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This article in CS

  1. Vol. 26 No. 6, p. 1195-1200
    Received: Nov 18, 1985

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Control of Dry Matter Accumulation in Soybean Seeds1

  1. W. D. Hanson2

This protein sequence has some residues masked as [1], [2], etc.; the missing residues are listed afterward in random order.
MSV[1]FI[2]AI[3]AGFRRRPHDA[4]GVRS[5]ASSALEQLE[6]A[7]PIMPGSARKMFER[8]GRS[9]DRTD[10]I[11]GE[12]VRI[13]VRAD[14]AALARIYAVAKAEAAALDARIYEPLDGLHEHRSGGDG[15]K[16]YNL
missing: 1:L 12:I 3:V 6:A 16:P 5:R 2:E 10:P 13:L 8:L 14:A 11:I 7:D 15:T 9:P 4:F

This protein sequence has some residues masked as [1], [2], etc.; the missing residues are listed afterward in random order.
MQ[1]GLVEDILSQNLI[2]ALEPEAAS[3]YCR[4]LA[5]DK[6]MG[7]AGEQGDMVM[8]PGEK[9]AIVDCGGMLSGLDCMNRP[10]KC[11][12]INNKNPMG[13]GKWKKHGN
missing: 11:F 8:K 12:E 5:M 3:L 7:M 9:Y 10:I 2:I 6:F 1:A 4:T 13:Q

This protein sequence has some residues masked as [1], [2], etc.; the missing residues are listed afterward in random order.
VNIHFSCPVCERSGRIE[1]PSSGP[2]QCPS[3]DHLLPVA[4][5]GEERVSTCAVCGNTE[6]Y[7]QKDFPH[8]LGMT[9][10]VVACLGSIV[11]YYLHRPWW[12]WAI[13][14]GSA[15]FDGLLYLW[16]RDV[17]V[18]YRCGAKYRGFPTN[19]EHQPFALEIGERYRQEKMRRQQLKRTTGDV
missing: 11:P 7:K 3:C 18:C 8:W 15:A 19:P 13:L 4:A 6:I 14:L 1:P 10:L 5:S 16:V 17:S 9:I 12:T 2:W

Seed development was characterized for greenhouse-grown soybean genotypes [Glycine max (L.) Merr.] representing 12 selections differing in petiole diameters and 12 selections differing in seed size. The objective was to evaluate regulation of dry matter accumulation by seeds. Sucrose release rates per square meter (SRRA) and per seed coat (SRRT) from opened seed coats into 0.2 M sorbitol, adjusted for sucrose exudate from cut pod walls, and dry matter accumulation rates per seed (DMAR) were selected to characterize seed development. Six measures, selected as ✕ variables, were grouped into two sets of closely correlated variables: Group 1 (petiole area and leaf area) and Group 2 (area of seed-coat cup, seed-coat area, weight per seed, and seed number). Highly significant differences were found among genotypes for SRRA, SRRT, and DMAR. The DMAR variability among genotypes was explained by the regression of DMAR on the six ✕ variables with Group 2 variables being of primary importance. The DMAR per unit seed-coat area or per plant were similar among groups of genotypes differing in seed size. The SRR measures were associated with Group 1 variables with petiole area being most important. The SRRA measure was also associated with leaf area. The SRR measures and DMAR were not associated. The SRR measures reflected (presumed) transport capacity with no tie to the control of DMAR. No evidence was found using this technique, for a control operating at the seed-coat level that affected SRR and DMAR. Dry matter accumulation rates per plant reflected primarily a genetically controlled balance operating at a level other than the seed.

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